There comes a point where the jokes fly so fast that what they are spoofing ceases to matter and they achieve a state of absurdity for absurdity’s sake to which most recent comedies have only aspired.
At the Museum
At the heart of Benning’s practice is an unmistakably avant-garde thesis: ordinary ways of experiencing reality need to be transcended with the help of cinema.
As the story of America unfolds, the emblems of civilization—cars, buildings, and above all those black, foreboding power lines—multiply like bacteria, until they are the story. Conceived, in theory, to make life more pleasant, contemporary American society has become a prison...
The 1985 science-fiction dystopia by director Terry Gilliam presaged the Trump era as much as Orwell, as reflected in the nonsensical bureaucracy of the Presidential Executive Order Reducing Regulation and Controlling Regulatory Costs.
At the Museum
The most intriguing draw is a 38-minute Eternalist collage of footage taken by New Yorkers on the day of the World Trade Center attack.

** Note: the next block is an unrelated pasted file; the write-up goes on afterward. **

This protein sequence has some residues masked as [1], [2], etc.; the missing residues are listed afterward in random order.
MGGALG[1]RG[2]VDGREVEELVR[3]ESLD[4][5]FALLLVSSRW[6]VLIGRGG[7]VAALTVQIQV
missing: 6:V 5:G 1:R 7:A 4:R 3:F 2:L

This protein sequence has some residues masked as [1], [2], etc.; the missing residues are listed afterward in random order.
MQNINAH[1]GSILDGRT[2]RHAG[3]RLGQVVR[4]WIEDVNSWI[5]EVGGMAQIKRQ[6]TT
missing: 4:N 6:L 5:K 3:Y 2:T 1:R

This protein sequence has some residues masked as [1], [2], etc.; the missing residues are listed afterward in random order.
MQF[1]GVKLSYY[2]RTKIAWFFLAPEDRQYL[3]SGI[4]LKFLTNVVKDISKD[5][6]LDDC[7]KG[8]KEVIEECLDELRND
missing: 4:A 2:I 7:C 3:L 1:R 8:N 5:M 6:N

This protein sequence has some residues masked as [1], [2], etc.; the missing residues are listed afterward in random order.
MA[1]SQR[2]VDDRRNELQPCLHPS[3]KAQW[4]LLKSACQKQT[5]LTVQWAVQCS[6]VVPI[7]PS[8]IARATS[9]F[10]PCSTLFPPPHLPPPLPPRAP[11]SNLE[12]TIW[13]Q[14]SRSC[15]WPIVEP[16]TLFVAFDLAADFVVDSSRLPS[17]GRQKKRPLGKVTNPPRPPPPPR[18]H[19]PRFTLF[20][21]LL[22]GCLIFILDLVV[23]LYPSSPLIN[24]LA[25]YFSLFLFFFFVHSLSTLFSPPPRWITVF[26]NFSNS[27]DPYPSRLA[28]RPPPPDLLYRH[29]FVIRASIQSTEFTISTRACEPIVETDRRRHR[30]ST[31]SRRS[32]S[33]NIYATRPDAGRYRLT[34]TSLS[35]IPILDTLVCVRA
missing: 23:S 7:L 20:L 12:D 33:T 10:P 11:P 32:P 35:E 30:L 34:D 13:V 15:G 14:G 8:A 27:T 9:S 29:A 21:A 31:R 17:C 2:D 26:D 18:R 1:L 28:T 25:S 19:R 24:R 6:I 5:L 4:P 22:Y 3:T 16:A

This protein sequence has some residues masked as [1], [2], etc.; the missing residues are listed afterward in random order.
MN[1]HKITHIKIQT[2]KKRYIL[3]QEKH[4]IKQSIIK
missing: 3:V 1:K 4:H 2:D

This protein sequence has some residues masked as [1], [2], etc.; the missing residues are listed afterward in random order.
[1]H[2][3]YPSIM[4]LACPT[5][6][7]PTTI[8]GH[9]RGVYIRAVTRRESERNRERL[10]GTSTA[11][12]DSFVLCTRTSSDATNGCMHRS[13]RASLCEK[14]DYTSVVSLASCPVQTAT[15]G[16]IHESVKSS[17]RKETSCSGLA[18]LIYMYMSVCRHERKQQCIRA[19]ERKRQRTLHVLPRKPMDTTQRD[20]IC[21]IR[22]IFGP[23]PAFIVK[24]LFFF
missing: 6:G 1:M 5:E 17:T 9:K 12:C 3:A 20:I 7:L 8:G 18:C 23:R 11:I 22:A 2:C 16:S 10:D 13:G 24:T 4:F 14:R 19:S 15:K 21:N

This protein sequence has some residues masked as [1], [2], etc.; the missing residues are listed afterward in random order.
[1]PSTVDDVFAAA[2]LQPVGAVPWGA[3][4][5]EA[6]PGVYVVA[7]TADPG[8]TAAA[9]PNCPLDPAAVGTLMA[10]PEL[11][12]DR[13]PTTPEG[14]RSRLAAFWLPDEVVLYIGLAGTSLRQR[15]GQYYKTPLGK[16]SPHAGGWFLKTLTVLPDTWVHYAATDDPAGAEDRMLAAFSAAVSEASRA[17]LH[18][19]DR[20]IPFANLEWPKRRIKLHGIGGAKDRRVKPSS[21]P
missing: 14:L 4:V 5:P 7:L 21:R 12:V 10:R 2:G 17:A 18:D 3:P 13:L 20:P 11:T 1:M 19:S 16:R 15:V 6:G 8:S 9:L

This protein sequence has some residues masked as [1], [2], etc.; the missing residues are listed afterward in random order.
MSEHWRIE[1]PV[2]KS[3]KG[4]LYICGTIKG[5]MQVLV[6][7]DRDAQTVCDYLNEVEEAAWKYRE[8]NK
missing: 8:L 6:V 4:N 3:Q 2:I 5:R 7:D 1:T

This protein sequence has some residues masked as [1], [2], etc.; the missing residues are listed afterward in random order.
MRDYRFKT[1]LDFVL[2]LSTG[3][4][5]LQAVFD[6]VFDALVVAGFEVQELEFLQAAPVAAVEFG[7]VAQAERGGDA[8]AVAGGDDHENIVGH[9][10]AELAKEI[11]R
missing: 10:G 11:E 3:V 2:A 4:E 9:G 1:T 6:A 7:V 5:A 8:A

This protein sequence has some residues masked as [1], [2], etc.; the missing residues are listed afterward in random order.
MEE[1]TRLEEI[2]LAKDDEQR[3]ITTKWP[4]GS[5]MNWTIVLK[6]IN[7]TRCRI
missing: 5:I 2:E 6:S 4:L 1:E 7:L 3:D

If any single quality defines the paintings scattered throughout her films, it is their refusal to exist simply as beautiful objects, and their ability to allude to profound timelessness, lifelessness, and stillness.
With his willingness to throw ordinary characters into almost unbearably tragic situations from which no greater meaning seems salvageable, Lonergan stands apart from the bulk of American narrative directors working today.
At least on paper, Anderson’s film, about the making of the album, qualifies as minor in nearly every way: its 54-minute length; its lack of a national theatrical release; its sudden announcement, relatively free from fanfare, less than a year after Anderson’s Inherent Vice. And yet Junun is in other ways a major event.
See It Big
Brainstorm is a special-effects film in the sense that it contains more than its fair share of visual trickery but also because it’s concerned with the people and institutions that develop that trickery.